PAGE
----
13.8 ml and 12.5 ml respectively of a 0.096M solution of benzanthrone in toluene were injected using a hypodermic syringe into two 28 ounce glass bottles containing 519 grams and 484 grams respectively of the living SBR-Li copolymer solution. The amounts of benzanthrone added represent an approximately 20% excess of benzanthrone to lithium. The contents of the bottles were agitated at room temperature for two days, then were quenched by injection with 1.5 ml of isopropanol, treated with an antioxidant, coagulated in isopropanol, air-dried at room temperature and vacuum-dried at 60 C. to constant weight.

Samples of the resultant copolymer were tested for Mooney Viscosity and analyzed for molecular weight, molecular weight distribution, microstructure and glass transition temperature as in Example 1. The copolymer had basically the same microstructure and approximately the same Tg as the copolymer base. The remaining properties were as follows:

______________________________________HSGPC:               Mn = 148,000                Mw = 192,900                Mw/Mn = 1.30ML/4/100 C. = 32.5______________________________________
(C) Preparation of Tread Rubber Compounds

Samples of the control copolymer and the copolymers of Examples 1-3 were compounded with carbon black and conventional rubber additives using a standard tread rubber formulation. The standard tread rubber compound had the following formulation:

______________________________________       Parts by Weight______________________________________Copolymer     100.0Carbon Black  55.0Process Oil   10.0Zinc Oxide    3.0Stearic Acid  2.0Antioxidant   1.0Wax           2.0Sulfur        1.5Accelerator   1.0______________________________________

The rubber compounds were mixed using conventional rubber mixing equipment and procedures. Samples of the resultant tread rubber compounds were tested for Mooney Viscosity (ML/4/100 C.). Samples of tread rubber compounds were cured as 3"6"0.040" plaques for 35 minutes at 149 C. and cut into rings for stress-strain tests. Additional samples of compounds were cured for 40 minutes at 149 C. and tested for hysteresis (Tan delta) properties. Tan delta (hereinafter Tan δ) was determined at 50 C. using a Dynastat machine operating at a frequency of 1 Herz and 7% strain. Tan δ is a measure of the ratio of the loss modulus of the compound to the storage modulus and generally, as indicated above, the lower the value of Tan δ, the lower the hysteresis of the compound. Test and test results are shown in Table I:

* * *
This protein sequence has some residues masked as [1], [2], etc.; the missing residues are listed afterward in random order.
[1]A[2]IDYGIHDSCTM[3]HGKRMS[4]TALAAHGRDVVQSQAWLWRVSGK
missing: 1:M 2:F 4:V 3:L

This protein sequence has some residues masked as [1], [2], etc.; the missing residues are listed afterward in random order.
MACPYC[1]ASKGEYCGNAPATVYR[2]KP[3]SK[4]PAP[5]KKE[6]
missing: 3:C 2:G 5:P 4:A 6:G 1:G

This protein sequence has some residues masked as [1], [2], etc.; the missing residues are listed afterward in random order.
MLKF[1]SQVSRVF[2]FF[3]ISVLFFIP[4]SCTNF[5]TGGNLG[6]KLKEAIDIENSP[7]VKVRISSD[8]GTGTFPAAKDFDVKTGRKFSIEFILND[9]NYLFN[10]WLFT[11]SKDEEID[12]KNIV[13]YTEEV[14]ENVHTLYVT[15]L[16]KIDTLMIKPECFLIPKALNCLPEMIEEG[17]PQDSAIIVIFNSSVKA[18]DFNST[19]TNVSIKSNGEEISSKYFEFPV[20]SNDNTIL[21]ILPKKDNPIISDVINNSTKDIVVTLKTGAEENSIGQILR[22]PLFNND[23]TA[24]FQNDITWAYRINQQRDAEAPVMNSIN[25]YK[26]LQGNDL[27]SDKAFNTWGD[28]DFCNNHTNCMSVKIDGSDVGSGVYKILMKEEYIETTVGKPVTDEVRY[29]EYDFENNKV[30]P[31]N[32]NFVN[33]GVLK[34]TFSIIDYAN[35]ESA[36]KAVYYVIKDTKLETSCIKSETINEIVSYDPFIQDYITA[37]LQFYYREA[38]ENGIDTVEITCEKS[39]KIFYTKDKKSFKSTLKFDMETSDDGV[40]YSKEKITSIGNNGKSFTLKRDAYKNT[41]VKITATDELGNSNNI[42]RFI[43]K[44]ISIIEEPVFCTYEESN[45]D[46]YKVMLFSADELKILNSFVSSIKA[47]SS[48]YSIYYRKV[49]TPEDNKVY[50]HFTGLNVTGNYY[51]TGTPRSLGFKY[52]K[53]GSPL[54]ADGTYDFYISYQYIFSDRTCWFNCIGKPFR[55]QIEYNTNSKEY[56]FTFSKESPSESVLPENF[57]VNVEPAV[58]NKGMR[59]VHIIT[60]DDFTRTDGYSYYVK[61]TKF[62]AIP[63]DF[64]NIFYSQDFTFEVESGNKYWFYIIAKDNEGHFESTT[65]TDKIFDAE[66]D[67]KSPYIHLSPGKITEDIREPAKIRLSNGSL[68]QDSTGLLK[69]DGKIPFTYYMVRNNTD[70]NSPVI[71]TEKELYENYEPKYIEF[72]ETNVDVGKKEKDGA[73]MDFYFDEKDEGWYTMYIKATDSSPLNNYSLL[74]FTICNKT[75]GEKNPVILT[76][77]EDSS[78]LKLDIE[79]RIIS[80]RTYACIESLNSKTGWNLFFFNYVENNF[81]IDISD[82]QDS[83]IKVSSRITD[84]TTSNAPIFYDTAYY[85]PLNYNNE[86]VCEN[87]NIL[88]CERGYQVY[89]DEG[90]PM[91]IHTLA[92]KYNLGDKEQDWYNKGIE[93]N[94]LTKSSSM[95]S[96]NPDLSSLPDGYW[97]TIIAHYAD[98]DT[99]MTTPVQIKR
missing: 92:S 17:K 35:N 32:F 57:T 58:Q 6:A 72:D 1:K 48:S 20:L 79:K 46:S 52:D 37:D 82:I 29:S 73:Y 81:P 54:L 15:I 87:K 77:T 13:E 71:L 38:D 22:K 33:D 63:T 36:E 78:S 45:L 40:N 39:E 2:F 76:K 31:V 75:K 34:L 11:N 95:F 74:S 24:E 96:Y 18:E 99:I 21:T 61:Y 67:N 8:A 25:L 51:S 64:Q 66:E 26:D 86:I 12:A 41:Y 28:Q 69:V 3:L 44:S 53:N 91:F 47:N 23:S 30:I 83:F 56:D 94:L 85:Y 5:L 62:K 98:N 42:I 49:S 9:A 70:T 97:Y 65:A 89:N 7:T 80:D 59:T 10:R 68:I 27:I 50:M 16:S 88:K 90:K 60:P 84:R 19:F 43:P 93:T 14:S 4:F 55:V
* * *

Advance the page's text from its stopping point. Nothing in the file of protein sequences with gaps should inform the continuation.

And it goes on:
______________________________________Copolymer     Control   1        2     3______________________________________Terminator    isopropanol                   PACA.sup.(1)                            PNT.sup.(1)                                  BZA.sup.(3)Compound PropertiesMooney Viscosity         45.0      52.5     71    68.5(ML/4/100 C.)Tan δ, 50 C.         0.1998    0.1656   0.1075                                  0.1117% Δ, Tan δ*         --        -17.1    -46.1 -44.0Stress-strain, R.T.300% modulus, psi         1679      2093     1976  2158Tensile, psi  2528      2473     2681  2882Elongation at  382       421      393   380break, %______________________________________ * = % change in Tan δ (minus values indicate reduction in Tan δ) .sup.(1) abbreviation for phenanthrene9-carboxaldehyde .sup.(2) abbreviation for perinaphethenone .sup.(3) abbreviation for benzanthrone

The results show greatly reduced Tan δ, indicative of reduced hysteresis, for the copolymers of Examples 1-3 as compared to the control copolymer where there is no end group terminator.

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US7723440Aug 29, 2003May 25, 2010Bridgestone CorporationFunctionalized polymers and improved vulcanizates therefrom
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Classifications
U.S. Classification525/289, 525/290, 525/333.1, 525/332.9, 525/333.2, 525/383, 525/332.8
International ClassificationC08F36/04, C08K3/04, C08C19/44, C08F36/00, C08F8/00, C08L9/06, C08F236/10, C08L9/00
Cooperative ClassificationC08C19/44
European ClassificationC08F8/00, C08C19/44
Legal Events
DateCodeEventDescription
Dec 20, 1991ASAssignment
Owner name: BRIDGESTONE/FIRESTONE, INC., OHIO